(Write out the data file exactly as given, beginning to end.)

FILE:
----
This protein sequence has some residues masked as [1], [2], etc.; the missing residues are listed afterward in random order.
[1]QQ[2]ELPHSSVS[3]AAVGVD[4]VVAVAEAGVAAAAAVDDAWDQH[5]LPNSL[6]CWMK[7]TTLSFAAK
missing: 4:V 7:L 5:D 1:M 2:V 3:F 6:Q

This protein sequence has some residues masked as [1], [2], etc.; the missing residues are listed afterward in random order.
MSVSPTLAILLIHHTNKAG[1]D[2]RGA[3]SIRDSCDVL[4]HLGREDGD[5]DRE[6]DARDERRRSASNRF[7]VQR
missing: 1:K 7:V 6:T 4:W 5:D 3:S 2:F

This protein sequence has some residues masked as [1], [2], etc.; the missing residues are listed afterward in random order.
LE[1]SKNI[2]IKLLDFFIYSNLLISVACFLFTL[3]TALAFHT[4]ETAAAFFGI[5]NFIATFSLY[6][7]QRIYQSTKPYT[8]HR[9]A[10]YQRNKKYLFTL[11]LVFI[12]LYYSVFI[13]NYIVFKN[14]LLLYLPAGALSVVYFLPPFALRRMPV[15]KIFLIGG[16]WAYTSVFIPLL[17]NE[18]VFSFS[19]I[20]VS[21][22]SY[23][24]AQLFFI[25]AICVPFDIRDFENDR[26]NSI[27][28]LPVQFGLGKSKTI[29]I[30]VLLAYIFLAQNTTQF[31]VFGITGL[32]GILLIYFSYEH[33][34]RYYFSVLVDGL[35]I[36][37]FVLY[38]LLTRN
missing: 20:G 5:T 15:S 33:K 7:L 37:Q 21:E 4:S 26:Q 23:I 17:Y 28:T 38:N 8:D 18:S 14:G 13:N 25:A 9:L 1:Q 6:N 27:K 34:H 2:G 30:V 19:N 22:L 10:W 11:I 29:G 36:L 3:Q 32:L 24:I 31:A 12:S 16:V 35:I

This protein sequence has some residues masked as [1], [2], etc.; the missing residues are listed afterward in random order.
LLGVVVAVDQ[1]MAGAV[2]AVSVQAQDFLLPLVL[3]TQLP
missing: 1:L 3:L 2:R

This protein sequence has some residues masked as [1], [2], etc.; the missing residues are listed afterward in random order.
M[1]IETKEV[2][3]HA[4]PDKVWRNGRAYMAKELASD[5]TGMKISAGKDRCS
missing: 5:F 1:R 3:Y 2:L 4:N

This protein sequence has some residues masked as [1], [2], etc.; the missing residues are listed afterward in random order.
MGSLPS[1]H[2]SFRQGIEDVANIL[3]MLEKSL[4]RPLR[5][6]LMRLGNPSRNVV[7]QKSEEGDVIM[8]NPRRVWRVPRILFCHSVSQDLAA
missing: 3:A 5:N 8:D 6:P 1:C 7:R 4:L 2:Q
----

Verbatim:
This protein sequence has some residues masked as [1], [2], etc.; the missing residues are listed afterward in random order.
[1]QQ[2]ELPHSSVS[3]AAVGVD[4]VVAVAEAGVAAAAAVDDAWDQH[5]LPNSL[6]CWMK[7]TTLSFAAK
missing: 4:V 7:L 5:D 1:M 2:V 3:F 6:Q

This protein sequence has some residues masked as [1], [2], etc.; the missing residues are listed afterward in random order.
MSVSPTLAILLIHHTNKAG[1]D[2]RGA[3]SIRDSCDVL[4]HLGREDGD[5]DRE[6]DARDERRRSASNRF[7]VQR
missing: 1:K 7:V 6:T 4:W 5:D 3:S 2:F

This protein sequence has some residues masked as [1], [2], etc.; the missing residues are listed afterward in random order.
LE[1]SKNI[2]IKLLDFFIYSNLLISVACFLFTL[3]TALAFHT[4]ETAAAFFGI[5]NFIATFSLY[6][7]QRIYQSTKPYT[8]HR[9]A[10]YQRNKKYLFTL[11]LVFI[12]LYYSVFI[13]NYIVFKN[14]LLLYLPAGALSVVYFLPPFALRRMPV[15]KIFLIGG[16]WAYTSVFIPLL[17]NE[18]VFSFS[19]I[20]VS[21][22]SY[23][24]AQLFFI[25]AICVPFDIRDFENDR[26]NSI[27][28]LPVQFGLGKSKTI[29]I[30]VLLAYIFLAQNTTQF[31]VFGITGL[32]GILLIYFSYEH[33][34]RYYFSVLVDGL[35]I[36][37]FVLY[38]LLTRN
missing: 20:G 5:T 15:S 33:K 7:L 37:Q 21:E 4:S 26:Q 23:I 17:Y 28:T 38:N 8:D 18:S 14:G 13:N 25:A 9:L 1:Q 6:N 27:K 34:H 2:G 30:V 19:N 22:L 10:W 11:I 29:G 36:L 3:Q 32:L 24:I 31:A 12:S 16:V 35:I

This protein sequence has some residues masked as [1], [2], etc.; the missing residues are listed afterward in random order.
LLGVVVAVDQ[1]MAGAV[2]AVSVQAQDFLLPLVL[3]TQLP
missing: 1:L 3:L 2:R

This protein sequence has some residues masked as [1], [2], etc.; the missing residues are listed afterward in random order.
M[1]IETKEV[2][3]HA[4]PDKVWRNGRAYMAKELASD[5]TGMKISAGKDRCS
missing: 5:F 1:R 3:Y 2:L 4:N

This protein sequence has some residues masked as [1], [2], etc.; the missing residues are listed afterward in random order.
MGSLPS[1]H[2]SFRQGIEDVANIL[3]MLEKSL[4]RPLR[5][6]LMRLGNPSRNVV[7]QKSEEGDVIM[8]NPRRVWRVPRILFCHSVSQDLAA
missing: 3:A 5:N 8:D 6:P 1:C 7:R 4:L 2:Q